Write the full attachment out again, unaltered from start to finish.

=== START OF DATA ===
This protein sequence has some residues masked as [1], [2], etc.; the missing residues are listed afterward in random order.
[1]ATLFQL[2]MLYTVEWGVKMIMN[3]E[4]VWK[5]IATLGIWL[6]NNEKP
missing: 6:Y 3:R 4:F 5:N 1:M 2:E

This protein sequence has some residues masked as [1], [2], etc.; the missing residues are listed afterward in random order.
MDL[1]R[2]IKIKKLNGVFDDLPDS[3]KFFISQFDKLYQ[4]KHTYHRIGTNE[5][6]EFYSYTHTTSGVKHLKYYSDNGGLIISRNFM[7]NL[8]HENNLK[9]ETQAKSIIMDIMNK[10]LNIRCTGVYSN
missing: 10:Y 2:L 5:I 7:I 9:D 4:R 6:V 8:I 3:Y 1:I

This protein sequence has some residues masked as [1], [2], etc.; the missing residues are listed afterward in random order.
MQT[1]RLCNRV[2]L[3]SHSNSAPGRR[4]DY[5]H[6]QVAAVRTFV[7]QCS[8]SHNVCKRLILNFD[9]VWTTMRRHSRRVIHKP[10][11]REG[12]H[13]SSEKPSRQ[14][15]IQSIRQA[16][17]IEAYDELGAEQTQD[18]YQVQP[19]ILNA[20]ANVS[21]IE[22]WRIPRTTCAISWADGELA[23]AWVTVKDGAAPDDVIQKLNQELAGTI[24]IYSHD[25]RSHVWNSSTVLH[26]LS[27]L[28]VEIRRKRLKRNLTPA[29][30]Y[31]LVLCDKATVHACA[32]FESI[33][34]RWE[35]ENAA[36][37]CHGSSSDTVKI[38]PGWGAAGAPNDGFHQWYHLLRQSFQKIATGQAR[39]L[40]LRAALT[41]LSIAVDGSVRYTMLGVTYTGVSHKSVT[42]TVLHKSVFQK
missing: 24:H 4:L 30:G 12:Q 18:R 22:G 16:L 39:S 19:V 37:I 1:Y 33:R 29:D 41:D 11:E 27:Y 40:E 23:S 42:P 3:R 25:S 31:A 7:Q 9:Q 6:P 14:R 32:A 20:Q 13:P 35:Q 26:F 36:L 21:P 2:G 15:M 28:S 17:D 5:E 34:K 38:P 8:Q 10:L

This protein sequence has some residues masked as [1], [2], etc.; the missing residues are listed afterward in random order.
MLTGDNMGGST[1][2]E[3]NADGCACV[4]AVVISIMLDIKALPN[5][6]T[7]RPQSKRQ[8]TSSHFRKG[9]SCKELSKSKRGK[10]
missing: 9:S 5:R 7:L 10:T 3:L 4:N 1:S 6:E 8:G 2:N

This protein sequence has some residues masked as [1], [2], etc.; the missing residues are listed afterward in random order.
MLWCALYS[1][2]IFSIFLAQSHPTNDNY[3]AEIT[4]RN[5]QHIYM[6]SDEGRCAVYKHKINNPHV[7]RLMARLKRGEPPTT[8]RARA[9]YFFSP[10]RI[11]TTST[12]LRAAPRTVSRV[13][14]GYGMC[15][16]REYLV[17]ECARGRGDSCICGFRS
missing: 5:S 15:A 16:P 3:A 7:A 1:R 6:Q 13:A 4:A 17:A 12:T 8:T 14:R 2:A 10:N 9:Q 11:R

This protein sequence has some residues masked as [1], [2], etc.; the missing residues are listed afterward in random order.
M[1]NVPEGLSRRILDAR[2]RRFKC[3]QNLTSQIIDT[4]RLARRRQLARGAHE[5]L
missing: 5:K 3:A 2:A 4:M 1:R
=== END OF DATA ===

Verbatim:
This protein sequence has some residues masked as [1], [2], etc.; the missing residues are listed afterward in random order.
[1]ATLFQL[2]MLYTVEWGVKMIMN[3]E[4]VWK[5]IATLGIWL[6]NNEKP
missing: 6:Y 3:R 4:F 5:N 1:M 2:E

This protein sequence has some residues masked as [1], [2], etc.; the missing residues are listed afterward in random order.
MDL[1]R[2]IKIKKLNGVFDDLPDS[3]KFFISQFDKLYQ[4]KHTYHRIGTNE[5][6]EFYSYTHTTSGVKHLKYYSDNGGLIISRNFM[7]NL[8]HENNLK[9]ETQAKSIIMDIMNK[10]LNIRCTGVYSN
missing: 10:Y 2:L 5:I 7:I 9:D 4:R 6:V 8:I 3:Y 1:I

This protein sequence has some residues masked as [1], [2], etc.; the missing residues are listed afterward in random order.
MQT[1]RLCNRV[2]L[3]SHSNSAPGRR[4]DY[5]H[6]QVAAVRTFV[7]QCS[8]SHNVCKRLILNFD[9]VWTTMRRHSRRVIHKP[10][11]REG[12]H[13]SSEKPSRQ[14][15]IQSIRQA[16][17]IEAYDELGAEQTQD[18]YQVQP[19]ILNA[20]ANVS[21]IE[22]WRIPRTTCAISWADGELA[23]AWVTVKDGAAPDDVIQKLNQELAGTI[24]IYSHD[25]RSHVWNSSTVLH[26]LS[27]L[28]VEIRRKRLKRNLTPA[29][30]Y[31]LVLCDKATVHACA[32]FESI[33][34]RWE[35]ENAA[36][37]CHGSSSDTVKI[38]PGWGAAGAPNDGFHQWYHLLRQSFQKIATGQAR[39]L[40]LRAALT[41]LSIAVDGSVRYTMLGVTYTGVSHKSVT[42]TVLHKSVFQK
missing: 24:H 4:L 30:G 12:Q 18:R 22:G 16:L 39:S 19:V 37:I 1:Y 33:R 29:D 41:D 11:E 27:Y 40:E 23:S 42:P 3:R 25:S 31:A 7:Q 9:Q 6:P 14:R 32:A 20:Q 13:P 35:Q 26:F 36:L 21:P 2:G 15:M 28:S 17:D 5:E 34:K 38:P 8:Q 10:L

This protein sequence has some residues masked as [1], [2], etc.; the missing residues are listed afterward in random order.
MLTGDNMGGST[1][2]E[3]NADGCACV[4]AVVISIMLDIKALPN[5][6]T[7]RPQSKRQ[8]TSSHFRKG[9]SCKELSKSKRGK[10]
missing: 9:S 5:R 7:L 10:T 3:L 4:N 1:S 6:E 8:G 2:N

This protein sequence has some residues masked as [1], [2], etc.; the missing residues are listed afterward in random order.
MLWCALYS[1][2]IFSIFLAQSHPTNDNY[3]AEIT[4]RN[5]QHIYM[6]SDEGRCAVYKHKINNPHV[7]RLMARLKRGEPPTT[8]RARA[9]YFFSP[10]RI[11]TTST[12]LRAAPRTVSRV[13][14]GYGMC[15][16]REYLV[17]ECARGRGDSCICGFRS
missing: 5:S 15:A 16:P 3:A 7:A 1:R 6:Q 13:A 4:A 17:A 12:T 8:T 14:R 2:A 10:N 9:Q 11:R

This protein sequence has some residues masked as [1], [2], etc.; the missing residues are listed afterward in random order.
M[1]NVPEGLSRRILDAR[2]RRFKC[3]QNLTSQIIDT[4]RLARRRQLARGAHE[5]L
missing: 5:K 3:A 2:A 4:M 1:R